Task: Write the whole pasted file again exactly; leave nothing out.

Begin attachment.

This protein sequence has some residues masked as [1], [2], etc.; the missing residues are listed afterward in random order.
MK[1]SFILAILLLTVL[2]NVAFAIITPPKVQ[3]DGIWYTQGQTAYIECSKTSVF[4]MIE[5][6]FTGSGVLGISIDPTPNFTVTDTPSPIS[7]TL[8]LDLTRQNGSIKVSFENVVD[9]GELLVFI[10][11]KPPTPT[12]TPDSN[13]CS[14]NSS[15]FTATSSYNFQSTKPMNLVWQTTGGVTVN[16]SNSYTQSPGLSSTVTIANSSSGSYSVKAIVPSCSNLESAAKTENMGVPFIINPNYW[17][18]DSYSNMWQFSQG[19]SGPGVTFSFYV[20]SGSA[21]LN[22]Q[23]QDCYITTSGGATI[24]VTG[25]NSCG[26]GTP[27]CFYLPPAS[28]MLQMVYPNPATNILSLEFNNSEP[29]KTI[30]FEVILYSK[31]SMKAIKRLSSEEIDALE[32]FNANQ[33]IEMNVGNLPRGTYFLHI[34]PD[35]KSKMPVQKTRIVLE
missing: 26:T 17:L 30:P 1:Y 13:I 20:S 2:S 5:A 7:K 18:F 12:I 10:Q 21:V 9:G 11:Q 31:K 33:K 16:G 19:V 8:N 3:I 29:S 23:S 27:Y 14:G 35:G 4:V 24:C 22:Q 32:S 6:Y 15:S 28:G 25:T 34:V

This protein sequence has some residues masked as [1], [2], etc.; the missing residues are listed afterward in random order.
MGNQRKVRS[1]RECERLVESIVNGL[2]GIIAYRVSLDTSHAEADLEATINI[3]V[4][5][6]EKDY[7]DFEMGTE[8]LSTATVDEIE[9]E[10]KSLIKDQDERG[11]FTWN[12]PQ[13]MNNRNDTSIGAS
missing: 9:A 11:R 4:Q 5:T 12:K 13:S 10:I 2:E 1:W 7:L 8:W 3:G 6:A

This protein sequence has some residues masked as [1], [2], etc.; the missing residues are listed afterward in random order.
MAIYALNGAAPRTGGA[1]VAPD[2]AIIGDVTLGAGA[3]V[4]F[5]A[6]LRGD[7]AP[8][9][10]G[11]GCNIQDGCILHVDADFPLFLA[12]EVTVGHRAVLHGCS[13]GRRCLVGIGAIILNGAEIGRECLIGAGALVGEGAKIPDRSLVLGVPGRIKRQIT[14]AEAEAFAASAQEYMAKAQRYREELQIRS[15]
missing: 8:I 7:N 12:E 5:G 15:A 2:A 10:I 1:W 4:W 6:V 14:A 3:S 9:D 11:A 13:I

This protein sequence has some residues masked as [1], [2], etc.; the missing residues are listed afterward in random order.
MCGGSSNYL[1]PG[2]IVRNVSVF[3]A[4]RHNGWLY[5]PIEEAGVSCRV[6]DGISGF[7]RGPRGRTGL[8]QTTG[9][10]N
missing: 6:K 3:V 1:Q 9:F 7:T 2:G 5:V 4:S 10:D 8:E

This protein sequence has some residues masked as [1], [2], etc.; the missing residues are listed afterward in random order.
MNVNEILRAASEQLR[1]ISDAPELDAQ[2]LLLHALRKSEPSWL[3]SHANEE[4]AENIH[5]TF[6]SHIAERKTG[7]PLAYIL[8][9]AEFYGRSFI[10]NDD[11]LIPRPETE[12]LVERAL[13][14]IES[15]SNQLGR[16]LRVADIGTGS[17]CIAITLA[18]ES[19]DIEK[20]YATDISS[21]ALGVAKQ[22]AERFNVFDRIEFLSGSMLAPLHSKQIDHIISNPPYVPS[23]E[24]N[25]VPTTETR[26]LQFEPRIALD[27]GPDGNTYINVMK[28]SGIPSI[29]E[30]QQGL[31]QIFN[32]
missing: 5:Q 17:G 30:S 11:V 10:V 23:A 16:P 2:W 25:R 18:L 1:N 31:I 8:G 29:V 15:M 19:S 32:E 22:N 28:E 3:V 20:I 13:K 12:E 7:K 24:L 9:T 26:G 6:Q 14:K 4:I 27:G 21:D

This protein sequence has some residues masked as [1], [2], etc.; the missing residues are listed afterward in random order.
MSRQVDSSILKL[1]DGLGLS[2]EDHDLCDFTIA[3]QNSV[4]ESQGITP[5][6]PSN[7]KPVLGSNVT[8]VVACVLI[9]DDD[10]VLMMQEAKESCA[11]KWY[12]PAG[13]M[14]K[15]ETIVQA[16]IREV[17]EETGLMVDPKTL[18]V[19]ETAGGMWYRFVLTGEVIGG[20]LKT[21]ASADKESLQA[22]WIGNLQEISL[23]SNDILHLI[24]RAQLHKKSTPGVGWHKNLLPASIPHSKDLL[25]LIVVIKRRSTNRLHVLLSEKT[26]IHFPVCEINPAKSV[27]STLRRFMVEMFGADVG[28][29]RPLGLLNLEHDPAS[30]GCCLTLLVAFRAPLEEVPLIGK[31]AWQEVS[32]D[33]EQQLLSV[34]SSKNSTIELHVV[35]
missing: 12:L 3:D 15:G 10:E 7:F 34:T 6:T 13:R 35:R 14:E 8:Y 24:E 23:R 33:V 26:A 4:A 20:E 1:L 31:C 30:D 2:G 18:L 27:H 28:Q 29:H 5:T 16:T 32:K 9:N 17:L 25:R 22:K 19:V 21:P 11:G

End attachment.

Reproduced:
This protein sequence has some residues masked as [1], [2], etc.; the missing residues are listed afterward in random order.
MK[1]SFILAILLLTVL[2]NVAFAIITPPKVQ[3]DGIWYTQGQTAYIECSKTSVF[4]MIE[5][6]FTGSGVLGISIDPTPNFTVTDTPSPIS[7]TL[8]LDLTRQNGSIKVSFENVVD[9]GELLVFI[10][11]KPPTPT[12]TPDSN[13]CS[14]NSS[15]FTATSSYNFQSTKPMNLVWQTTGGVTVN[16]SNSYTQSPGLSSTVTIANSSSGSYSVKAIVPSCSNLESAAKTENMGVPFIINPNYW[17][18]DSYSNMWQFSQG[19]SGPGVTFSFYV[20]SGSA[21]LN[22]Q[23]QDCYITTSGGATI[24]VTG[25]NSCG[26]GTP[27]CFYLPPAS[28]MLQMVYPNPATNILSLEFNNSEP[29]KTI[30]FEVILYSK[31]SMKAIKRLSSEEIDALE[32]FNANQ[33]IEMNVGNLPRGTYFLHI[34]PD[35]KSKMPVQKTRIVLE
missing: 26:T 17:L 30:P 1:Y 13:I 20:S 2:S 5:A 7:K 18:F 12:I 10:Q 21:V 9:G 11:Q 31:K 33:K 16:G 19:V 8:N 3:I 29:S 23:S 27:Y 14:G 35:G 4:V 24:C 22:Q 32:S 6:Y 15:S 28:G 25:T 34:V

This protein sequence has some residues masked as [1], [2], etc.; the missing residues are listed afterward in random order.
MGNQRKVRS[1]RECERLVESIVNGL[2]GIIAYRVSLDTSHAEADLEATINI[3]V[4][5][6]EKDY[7]DFEMGTE[8]LSTATVDEIE[9]E[10]KSLIKDQDERG[11]FTWN[12]PQ[13]MNNRNDTSIGAS
missing: 9:A 11:R 4:Q 5:T 12:K 13:S 10:I 2:E 1:W 7:L 8:W 3:G 6:A

This protein sequence has some residues masked as [1], [2], etc.; the missing residues are listed afterward in random order.
MAIYALNGAAPRTGGA[1]VAPD[2]AIIGDVTLGAGA[3]V[4]F[5]A[6]LRGD[7]AP[8][9][10]G[11]GCNIQDGCILHVDADFPLFLA[12]EVTVGHRAVLHGCS[13]GRRCLVGIGAIILNGAEIGRECLIGAGALVGEGAKIPDRSLVLGVPGRIKRQIT[14]AEAEAFAASAQEYMAKAQRYREELQIRS[15]
missing: 8:I 7:N 12:E 5:G 15:A 2:A 10:I 1:W 4:W 6:V 14:A 3:S 9:D 11:A 13:I

This protein sequence has some residues masked as [1], [2], etc.; the missing residues are listed afterward in random order.
MCGGSSNYL[1]PG[2]IVRNVSVF[3]A[4]RHNGWLY[5]PIEEAGVSCRV[6]DGISGF[7]RGPRGRTGL[8]QTTG[9][10]N
missing: 6:K 3:V 1:Q 9:F 7:T 2:G 5:V 4:S 10:D 8:E

This protein sequence has some residues masked as [1], [2], etc.; the missing residues are listed afterward in random order.
MNVNEILRAASEQLR[1]ISDAPELDAQ[2]LLLHALRKSEPSWL[3]SHANEE[4]AENIH[5]TF[6]SHIAERKTG[7]PLAYIL[8][9]AEFYGRSFI[10]NDD[11]LIPRPETE[12]LVERAL[13][14]IES[15]SNQLGR[16]LRVADIGTGS[17]CIAITLA[18]ES[19]DIEK[20]YATDISS[21]ALGVAKQ[22]AERFNVFDRIEFLSGSMLAPLHSKQIDHIISNPPYVPS[23]E[24]N[25]VPTTETR[26]LQFEPRIALD[27]GPDGNTYINVMK[28]SGIPSI[29]E[30]QQGL[31]QIFN[32]
missing: 5:Q 17:G 30:S 11:V 10:V 23:A 16:P 2:W 25:R 18:L 1:N 31:I 8:G 29:V 15:M 19:S 32:E 22:N 28:E 3:V 20:I 13:K 12:E 7:K 24:L 9:T 26:G 6:Q 14:K 4:I 27:G 21:D

This protein sequence has some residues masked as [1], [2], etc.; the missing residues are listed afterward in random order.
MSRQVDSSILKL[1]DGLGLS[2]EDHDLCDFTIA[3]QNSV[4]ESQGITP[5][6]PSN[7]KPVLGSNVT[8]VVACVLI[9]DDD[10]VLMMQEAKESCA[11]KWY[12]PAG[13]M[14]K[15]ETIVQA[16]IREV[17]EETGLMVDPKTL[18]V[19]ETAGGMWYRFVLTGEVIGG[20]LKT[21]ASADKESLQA[22]WIGNLQEISL[23]SNDILHLI[24]RAQLHKKSTPGVGWHKNLLPASIPHSKDLL[25]LIVVIKRRSTNRLHVLLSEKT[26]IHFPVCEINPAKSV[27]STLRRFMVEMFGADVG[28][29]RPLGLLNLEHDPAS[30]GCCLTLLVAFRAPLEEVPLIGK[31]AWQEVS[32]D[33]EQQLLSV[34]SSKNSTIELHVV[35]
missing: 12:L 3:D 15:G 10:E 7:F 34:T 6:T 13:R 35:R 14:E 8:Y 24:E 23:R 33:V 26:A 4:A 20:E 1:L 31:C 30:D 2:G 18:L 27:H 28:Q 29:H 5:T 16:T 32:K 9:N 17:L 25:R 22:K 19:V 21:P 11:G